Three people, including a Norwood man, were sentenced in Worcester federal district court for conspiracies to defraud the U.S. using several tax fraud schemes. Released wearing electronic monitoring devices, they are awaiting sentencing in June. All three were found guilty of participating in an “under the table” payroll scam and the use of “underground warehouse banking.” Both charges are defined by conspiracy and fraud and were used to hide income and assets from the Internal Revenue Service. The Norwood man was also convicted of tax evasion.
Evidence presented described tax crimes including a plan to pay participating employees without following proper accounting or tax withholding procedures. Under their scheme, they helped nearly 150 people avoid paying employer and individual payroll taxes to the tune of more than $2.5 million in unreported compensation and wages. Additional evidence described the scheme that they ran and promoted allowing people to conceal assets and income from the IRS. They were able to do so by maintaining several accounts at different banking locations where they would comingle receipts from the participants to hide the true ownership of the funds. Both schemes were funded by participants who subscribed to their services under at least six different business names.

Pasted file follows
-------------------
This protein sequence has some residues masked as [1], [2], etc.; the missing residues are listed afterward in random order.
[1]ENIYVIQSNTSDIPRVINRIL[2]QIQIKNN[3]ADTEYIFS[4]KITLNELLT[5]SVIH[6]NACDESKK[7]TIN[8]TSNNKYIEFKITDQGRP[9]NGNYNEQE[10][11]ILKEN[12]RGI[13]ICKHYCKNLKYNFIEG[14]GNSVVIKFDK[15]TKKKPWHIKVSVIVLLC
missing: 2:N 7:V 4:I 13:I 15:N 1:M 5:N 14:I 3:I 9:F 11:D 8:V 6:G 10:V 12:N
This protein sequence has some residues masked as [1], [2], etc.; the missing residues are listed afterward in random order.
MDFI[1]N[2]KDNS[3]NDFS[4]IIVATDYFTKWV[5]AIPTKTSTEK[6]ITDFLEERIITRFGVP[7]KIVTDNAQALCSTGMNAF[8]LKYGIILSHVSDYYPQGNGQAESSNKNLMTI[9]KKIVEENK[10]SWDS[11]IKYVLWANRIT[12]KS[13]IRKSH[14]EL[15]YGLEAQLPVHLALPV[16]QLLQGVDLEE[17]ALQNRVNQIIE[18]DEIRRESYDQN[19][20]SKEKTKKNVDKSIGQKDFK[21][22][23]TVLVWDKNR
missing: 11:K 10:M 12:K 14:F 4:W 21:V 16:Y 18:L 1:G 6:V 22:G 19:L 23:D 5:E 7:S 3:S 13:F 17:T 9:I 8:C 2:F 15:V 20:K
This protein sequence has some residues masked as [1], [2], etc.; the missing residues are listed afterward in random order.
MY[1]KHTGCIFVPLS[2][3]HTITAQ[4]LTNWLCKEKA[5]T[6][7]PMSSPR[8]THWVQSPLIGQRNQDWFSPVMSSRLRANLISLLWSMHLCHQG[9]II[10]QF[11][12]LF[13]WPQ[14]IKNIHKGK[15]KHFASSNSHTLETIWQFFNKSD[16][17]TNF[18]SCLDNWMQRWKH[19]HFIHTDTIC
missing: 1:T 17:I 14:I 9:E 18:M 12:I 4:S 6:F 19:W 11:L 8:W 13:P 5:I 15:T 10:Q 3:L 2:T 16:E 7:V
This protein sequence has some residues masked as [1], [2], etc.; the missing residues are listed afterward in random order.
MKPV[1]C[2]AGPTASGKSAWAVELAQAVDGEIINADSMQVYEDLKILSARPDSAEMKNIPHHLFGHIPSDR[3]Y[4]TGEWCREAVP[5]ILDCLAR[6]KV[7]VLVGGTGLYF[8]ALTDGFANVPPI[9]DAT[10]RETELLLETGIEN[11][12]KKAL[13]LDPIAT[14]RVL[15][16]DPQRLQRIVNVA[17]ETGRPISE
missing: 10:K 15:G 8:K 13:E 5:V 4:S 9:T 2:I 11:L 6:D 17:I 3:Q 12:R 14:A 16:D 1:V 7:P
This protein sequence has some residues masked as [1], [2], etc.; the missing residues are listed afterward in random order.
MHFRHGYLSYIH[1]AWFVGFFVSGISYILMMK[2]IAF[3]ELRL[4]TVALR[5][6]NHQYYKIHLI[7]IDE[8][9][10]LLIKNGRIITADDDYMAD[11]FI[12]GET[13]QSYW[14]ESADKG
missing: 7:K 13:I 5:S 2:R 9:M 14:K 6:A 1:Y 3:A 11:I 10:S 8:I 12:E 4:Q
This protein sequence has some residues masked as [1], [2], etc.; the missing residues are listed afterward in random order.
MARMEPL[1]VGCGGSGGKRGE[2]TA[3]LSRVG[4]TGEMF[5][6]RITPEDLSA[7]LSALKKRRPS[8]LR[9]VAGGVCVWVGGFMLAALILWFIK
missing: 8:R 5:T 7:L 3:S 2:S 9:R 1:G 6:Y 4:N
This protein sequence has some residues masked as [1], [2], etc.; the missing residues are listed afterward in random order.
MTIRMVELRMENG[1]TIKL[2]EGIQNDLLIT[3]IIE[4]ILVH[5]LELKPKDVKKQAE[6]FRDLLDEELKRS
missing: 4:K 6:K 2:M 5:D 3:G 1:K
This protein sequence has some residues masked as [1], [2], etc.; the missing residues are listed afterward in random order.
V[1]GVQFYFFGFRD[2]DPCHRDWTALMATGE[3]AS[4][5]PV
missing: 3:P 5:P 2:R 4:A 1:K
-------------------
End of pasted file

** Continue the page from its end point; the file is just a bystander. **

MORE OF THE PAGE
The three defendants were indicted back in 2009 with four others who already pleaded guilty and are also awaiting sentencing. Each faces up to five years for each count of conspiracy and fraud followed by supervised released for three years. Their fines may be as high as $250,000 or twice whatever they gained or denied the IRS.
Source: Norwood Patch, “Norwood Man Convicted of Conspiracy to Defraud the IRS,” April 3, 2012